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Can you really say something is a lot better than expected, if you're not exactly sure what you were expecting?
The U.S. earnings reporting season is set to kick off on Friday, with the first reports from big banks, including Dow Jones Industrial Average component J.P. Morgan Chase & Co.
Early indications suggest another quarter in which aggregate S&P 500 earnings per share are set to beat expectations by a wider-than-usual margin. The beats could be big enough, that EPS growth could swing to positive for the first time since before the COVID-19 pandemic took hold.
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The blended EPS growth estimate for the S&P 500, which includes some results already reported and the average estimates of analysts of coming results, is negative 8.4% through Thursday morning, according to FactSet data. Although earnings season hasn't really started yet, with just 4.2% of the S&P 500 reporting through Thursday morning, that's already a sharp improvement from the 12.9% decline estimated at the start of the fourth quarter.
The reason for the narrowing of the loss forecast is two-fold. First, the companies that have already released results have beaten expectations by a relatively large 13% on average, according to UBS equity strategist Keith Parker.
Second, FactSet Senior Earnings Analyst John Butters said in a recent research note that the EPS growth estimate has been increasing during the quarter, which is contrary to the historical norm of analysts lowering estimates during a quarter.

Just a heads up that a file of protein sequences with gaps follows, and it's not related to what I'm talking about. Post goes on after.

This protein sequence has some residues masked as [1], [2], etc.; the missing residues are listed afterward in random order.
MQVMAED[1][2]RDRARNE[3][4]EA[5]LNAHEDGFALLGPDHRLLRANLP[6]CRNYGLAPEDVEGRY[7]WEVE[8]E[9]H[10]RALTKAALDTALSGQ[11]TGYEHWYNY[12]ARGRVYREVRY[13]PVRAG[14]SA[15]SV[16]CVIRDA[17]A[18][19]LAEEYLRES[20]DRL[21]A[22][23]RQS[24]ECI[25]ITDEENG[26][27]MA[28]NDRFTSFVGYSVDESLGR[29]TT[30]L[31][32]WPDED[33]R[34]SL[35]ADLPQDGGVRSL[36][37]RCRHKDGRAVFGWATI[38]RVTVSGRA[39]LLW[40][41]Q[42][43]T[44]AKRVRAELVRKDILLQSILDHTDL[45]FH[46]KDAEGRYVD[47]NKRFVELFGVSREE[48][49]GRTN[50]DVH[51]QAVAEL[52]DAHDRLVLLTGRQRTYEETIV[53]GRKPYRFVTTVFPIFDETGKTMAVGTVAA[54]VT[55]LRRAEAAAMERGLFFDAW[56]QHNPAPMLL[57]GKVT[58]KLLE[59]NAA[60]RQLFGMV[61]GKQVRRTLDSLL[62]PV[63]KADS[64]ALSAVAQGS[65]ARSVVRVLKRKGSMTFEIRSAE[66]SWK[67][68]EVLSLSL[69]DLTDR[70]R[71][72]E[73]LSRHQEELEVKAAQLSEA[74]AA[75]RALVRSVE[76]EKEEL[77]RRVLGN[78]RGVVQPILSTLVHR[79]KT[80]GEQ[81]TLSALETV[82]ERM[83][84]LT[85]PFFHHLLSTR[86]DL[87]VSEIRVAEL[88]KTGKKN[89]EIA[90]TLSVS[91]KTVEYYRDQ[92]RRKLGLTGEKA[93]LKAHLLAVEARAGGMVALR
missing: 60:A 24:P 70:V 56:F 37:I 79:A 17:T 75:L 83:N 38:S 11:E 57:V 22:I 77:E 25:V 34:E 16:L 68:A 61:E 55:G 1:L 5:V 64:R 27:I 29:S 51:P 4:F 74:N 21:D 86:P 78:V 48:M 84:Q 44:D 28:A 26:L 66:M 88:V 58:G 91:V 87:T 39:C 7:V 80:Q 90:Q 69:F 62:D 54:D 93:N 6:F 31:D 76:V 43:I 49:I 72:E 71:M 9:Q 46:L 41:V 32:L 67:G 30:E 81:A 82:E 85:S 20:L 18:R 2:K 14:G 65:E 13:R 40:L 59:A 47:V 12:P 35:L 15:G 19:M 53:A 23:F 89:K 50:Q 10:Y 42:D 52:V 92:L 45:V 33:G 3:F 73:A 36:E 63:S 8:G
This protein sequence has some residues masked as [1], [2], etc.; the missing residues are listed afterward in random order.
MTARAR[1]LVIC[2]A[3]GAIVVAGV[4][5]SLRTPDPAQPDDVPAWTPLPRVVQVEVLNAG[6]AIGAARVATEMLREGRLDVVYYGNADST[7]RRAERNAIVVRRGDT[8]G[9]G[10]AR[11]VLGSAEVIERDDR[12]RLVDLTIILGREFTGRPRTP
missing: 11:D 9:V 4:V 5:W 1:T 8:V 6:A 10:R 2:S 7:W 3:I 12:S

During the past five years, the average is for EPS growth estimates to fall by 4.5% during a quarter, Butters said. He suggested that one reason estimates have been increasing could be that analysts made "substantial cuts" to their fourth-quarter estimate during the second and third quarters.
The big estimate cuts are likely a result of analysts assuming the worst as COVID-19 raged. With companies forced to operate largely in the dark during the pandemic, amid a disjointed U.S. government response, they were unable to provide much, if any guidance, for analysts to have confidence in their projections.
"Wall Street expectations are too low for Q4 2020, so we should see plenty of beats," said Nicholas Colas, co-founder of DataTrek Research. "We need them."
As an example of how far off analyst estimates have been during the pandemic, first-quarter EPS growth ended up as negative 12.9%, after starting the quarter at positive 4.7%; second-quarter growth was negative 31.2%, compared with an estimate of negative 11.0% at the start of the quarter; while third-quarter growth improved to negative 5.6% from an early estimate of negative 24.5%.
UBS's Parker said he expects "Q4 earnings to be big," with results coming in more than 10% above estimates. That might be enough to end the pandemic-induced earnings recession, and mark the first quarter of earnings growth since the fourth-quarter of 2019.
There is a concern, however, that the recent surge in new cases resulting from COVID-19, which have led to some renewed lockdown measures, may short-circuit the earnings recovery.. Read the Coronavirus Update column.
Delta Air Lines Inc. reported Thursday a wider-than-expected fourth-quarter loss, with travel demand softening as the quarter progressed as a surge in COVID-19 cases prompted calls from health officials to not travel during the Thanksgiving and Christmas holidays. Also Thursday, Alaska Air Group Inc. reported fourth-quarter load factor that was below forecasts, as revenue passengers declined in November and December from a post-pandemic peak in October.
Time will tell, if this late-quarter softness seen by some airlines will translate to other sectors.